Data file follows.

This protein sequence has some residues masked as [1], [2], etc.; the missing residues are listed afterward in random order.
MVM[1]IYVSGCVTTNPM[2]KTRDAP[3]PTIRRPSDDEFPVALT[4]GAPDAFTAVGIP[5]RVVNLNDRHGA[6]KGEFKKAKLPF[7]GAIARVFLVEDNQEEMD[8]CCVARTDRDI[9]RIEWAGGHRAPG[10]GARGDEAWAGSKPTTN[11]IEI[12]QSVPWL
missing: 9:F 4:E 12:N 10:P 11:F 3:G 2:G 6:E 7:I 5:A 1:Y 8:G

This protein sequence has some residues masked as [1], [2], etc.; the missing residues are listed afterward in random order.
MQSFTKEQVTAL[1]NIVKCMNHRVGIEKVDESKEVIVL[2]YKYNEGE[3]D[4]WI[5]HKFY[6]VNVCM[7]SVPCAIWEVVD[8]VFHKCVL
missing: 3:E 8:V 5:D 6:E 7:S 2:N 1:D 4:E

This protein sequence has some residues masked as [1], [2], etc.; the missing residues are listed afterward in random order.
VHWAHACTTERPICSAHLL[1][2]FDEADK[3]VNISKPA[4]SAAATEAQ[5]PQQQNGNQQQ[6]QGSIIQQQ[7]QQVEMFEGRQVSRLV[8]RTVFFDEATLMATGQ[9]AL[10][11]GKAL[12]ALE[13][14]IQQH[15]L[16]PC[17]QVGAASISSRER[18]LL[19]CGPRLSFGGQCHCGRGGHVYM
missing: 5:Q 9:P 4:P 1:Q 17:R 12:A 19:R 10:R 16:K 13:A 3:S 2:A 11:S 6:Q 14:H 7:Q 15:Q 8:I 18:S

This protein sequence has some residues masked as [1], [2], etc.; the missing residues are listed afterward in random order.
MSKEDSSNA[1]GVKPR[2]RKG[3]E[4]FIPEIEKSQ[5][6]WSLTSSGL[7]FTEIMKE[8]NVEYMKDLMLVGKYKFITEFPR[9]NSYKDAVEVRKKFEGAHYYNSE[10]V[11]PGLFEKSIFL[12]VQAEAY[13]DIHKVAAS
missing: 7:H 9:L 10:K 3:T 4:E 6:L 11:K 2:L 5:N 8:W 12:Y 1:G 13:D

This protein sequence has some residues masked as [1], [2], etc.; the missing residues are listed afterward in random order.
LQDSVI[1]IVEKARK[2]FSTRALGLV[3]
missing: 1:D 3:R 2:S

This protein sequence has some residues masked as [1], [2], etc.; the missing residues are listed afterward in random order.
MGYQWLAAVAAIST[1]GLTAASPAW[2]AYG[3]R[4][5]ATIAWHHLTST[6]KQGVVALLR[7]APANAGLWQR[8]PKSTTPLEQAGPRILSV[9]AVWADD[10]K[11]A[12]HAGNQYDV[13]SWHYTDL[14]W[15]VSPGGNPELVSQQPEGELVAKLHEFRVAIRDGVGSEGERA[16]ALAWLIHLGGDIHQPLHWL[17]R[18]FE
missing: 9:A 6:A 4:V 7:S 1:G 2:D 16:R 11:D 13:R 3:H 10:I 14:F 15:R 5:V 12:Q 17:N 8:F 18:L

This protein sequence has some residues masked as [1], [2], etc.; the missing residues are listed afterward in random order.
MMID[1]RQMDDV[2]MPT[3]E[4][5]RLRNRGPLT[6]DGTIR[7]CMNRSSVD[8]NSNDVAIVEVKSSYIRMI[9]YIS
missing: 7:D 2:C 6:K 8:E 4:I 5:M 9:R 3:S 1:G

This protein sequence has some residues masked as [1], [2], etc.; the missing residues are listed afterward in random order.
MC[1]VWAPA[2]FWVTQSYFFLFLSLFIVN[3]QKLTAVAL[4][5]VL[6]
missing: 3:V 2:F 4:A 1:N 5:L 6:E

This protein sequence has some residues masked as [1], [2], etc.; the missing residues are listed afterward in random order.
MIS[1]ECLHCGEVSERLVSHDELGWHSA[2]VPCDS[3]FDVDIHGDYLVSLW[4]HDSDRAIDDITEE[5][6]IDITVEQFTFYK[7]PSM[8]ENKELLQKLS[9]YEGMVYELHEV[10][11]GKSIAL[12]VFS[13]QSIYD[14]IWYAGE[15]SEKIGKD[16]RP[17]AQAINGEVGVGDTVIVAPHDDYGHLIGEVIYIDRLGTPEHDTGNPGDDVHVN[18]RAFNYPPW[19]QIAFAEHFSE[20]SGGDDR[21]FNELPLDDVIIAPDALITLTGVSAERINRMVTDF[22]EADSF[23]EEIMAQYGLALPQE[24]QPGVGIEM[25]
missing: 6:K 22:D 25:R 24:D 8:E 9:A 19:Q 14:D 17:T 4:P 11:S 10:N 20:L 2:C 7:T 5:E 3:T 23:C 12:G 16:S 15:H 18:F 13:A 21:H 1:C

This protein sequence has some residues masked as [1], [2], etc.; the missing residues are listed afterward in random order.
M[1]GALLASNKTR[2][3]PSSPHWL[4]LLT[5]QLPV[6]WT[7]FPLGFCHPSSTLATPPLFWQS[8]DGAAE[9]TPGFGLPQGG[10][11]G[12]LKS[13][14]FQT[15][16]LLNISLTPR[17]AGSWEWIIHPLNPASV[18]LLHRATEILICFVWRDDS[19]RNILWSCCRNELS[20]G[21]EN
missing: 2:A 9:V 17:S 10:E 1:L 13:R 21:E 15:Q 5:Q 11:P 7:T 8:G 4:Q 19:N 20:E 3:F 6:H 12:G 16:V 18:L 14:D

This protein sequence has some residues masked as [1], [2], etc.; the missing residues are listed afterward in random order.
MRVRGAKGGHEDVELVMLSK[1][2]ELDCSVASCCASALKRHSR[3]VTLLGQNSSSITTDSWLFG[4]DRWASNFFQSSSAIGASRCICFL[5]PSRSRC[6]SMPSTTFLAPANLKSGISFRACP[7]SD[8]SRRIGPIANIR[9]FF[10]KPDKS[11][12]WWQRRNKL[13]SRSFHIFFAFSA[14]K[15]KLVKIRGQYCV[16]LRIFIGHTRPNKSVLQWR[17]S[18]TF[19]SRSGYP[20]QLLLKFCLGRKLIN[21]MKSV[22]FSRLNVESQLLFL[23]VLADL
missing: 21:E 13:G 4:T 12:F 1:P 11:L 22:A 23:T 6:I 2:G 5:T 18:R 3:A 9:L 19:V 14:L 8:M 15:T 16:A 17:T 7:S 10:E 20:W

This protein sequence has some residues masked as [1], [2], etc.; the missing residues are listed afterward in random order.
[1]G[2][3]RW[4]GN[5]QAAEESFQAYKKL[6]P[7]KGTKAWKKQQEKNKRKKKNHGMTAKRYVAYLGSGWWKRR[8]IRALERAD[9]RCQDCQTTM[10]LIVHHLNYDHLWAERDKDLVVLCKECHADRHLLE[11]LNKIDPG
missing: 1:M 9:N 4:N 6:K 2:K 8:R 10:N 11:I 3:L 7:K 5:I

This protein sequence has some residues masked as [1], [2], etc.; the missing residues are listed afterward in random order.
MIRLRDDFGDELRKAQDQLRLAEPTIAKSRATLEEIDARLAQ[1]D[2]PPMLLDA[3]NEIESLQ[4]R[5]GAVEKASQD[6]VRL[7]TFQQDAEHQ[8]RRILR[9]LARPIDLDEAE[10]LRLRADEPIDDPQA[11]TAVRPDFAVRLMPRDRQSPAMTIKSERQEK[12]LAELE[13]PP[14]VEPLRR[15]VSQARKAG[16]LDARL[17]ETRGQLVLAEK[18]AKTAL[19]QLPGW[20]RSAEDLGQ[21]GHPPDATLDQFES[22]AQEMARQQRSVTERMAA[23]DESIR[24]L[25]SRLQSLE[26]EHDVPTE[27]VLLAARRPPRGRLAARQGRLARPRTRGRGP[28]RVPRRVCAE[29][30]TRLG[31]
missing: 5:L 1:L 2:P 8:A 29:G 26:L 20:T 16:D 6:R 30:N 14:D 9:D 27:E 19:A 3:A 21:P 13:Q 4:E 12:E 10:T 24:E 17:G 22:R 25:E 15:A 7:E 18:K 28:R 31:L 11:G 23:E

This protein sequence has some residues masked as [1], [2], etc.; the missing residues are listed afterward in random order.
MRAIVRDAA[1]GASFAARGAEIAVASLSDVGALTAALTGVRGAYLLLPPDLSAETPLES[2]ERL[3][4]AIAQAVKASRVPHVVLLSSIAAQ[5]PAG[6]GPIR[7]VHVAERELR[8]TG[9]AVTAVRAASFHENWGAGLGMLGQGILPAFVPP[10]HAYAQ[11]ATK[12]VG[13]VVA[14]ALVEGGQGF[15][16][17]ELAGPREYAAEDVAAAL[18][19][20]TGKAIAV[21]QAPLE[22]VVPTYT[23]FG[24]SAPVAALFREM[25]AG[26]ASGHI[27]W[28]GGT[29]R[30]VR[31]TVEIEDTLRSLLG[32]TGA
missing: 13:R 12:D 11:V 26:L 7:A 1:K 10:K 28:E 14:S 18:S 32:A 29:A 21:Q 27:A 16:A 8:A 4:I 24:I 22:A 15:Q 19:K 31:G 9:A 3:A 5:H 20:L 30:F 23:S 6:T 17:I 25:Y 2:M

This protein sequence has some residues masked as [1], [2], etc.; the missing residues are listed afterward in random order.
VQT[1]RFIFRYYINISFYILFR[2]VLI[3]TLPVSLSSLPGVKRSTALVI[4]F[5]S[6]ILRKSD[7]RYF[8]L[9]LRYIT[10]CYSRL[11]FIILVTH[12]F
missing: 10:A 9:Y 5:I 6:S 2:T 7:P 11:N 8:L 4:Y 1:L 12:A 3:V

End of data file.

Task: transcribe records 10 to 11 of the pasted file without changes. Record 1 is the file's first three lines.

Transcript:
This protein sequence has some residues masked as [1], [2], etc.; the missing residues are listed afterward in random order.
M[1]GALLASNKTR[2][3]PSSPHWL[4]LLT[5]QLPV[6]WT[7]FPLGFCHPSSTLATPPLFWQS[8]DGAAE[9]TPGFGLPQGG[10][11]G[12]LKS[13][14]FQT[15][16]LLNISLTPR[17]AGSWEWIIHPLNPASV[18]LLHRATEILICFVWRDDS[19]RNILWSCCRNELS[20]G[21]EN
missing: 2:A 9:V 17:S 10:E 1:L 13:R 21:E 15:Q 5:Q 11:P 7:T 8:G 4:Q 19:N 20:E 3:F 6:H 12:G 16:V 18:L 14:D

This protein sequence has some residues masked as [1], [2], etc.; the missing residues are listed afterward in random order.
MRVRGAKGGHEDVELVMLSK[1][2]ELDCSVASCCASALKRHSR[3]VTLLGQNSSSITTDSWLFG[4]DRWASNFFQSSSAIGASRCICFL[5]PSRSRC[6]SMPSTTFLAPANLKSGISFRACP[7]SD[8]SRRIGPIANIR[9]FF[10]KPDKS[11][12]WWQRRNKL[13]SRSFHIFFAFSA[14]K[15]KLVKIRGQYCV[16]LRIFIGHTRPNKSVLQWR[17]S[18]TF[19]SRSGYP[20]QLLLKFCLGRKLIN[21]MKSV[22]FSRLNVESQLLFL[23]VLADL
missing: 21:E 13:G 4:T 12:F 1:P 11:L 22:A 23:T 6:I 2:G 5:T 18:R 3:A 9:L 19:V 14:L 8:M 15:T 16:A 17:T 7:S 10:E 20:W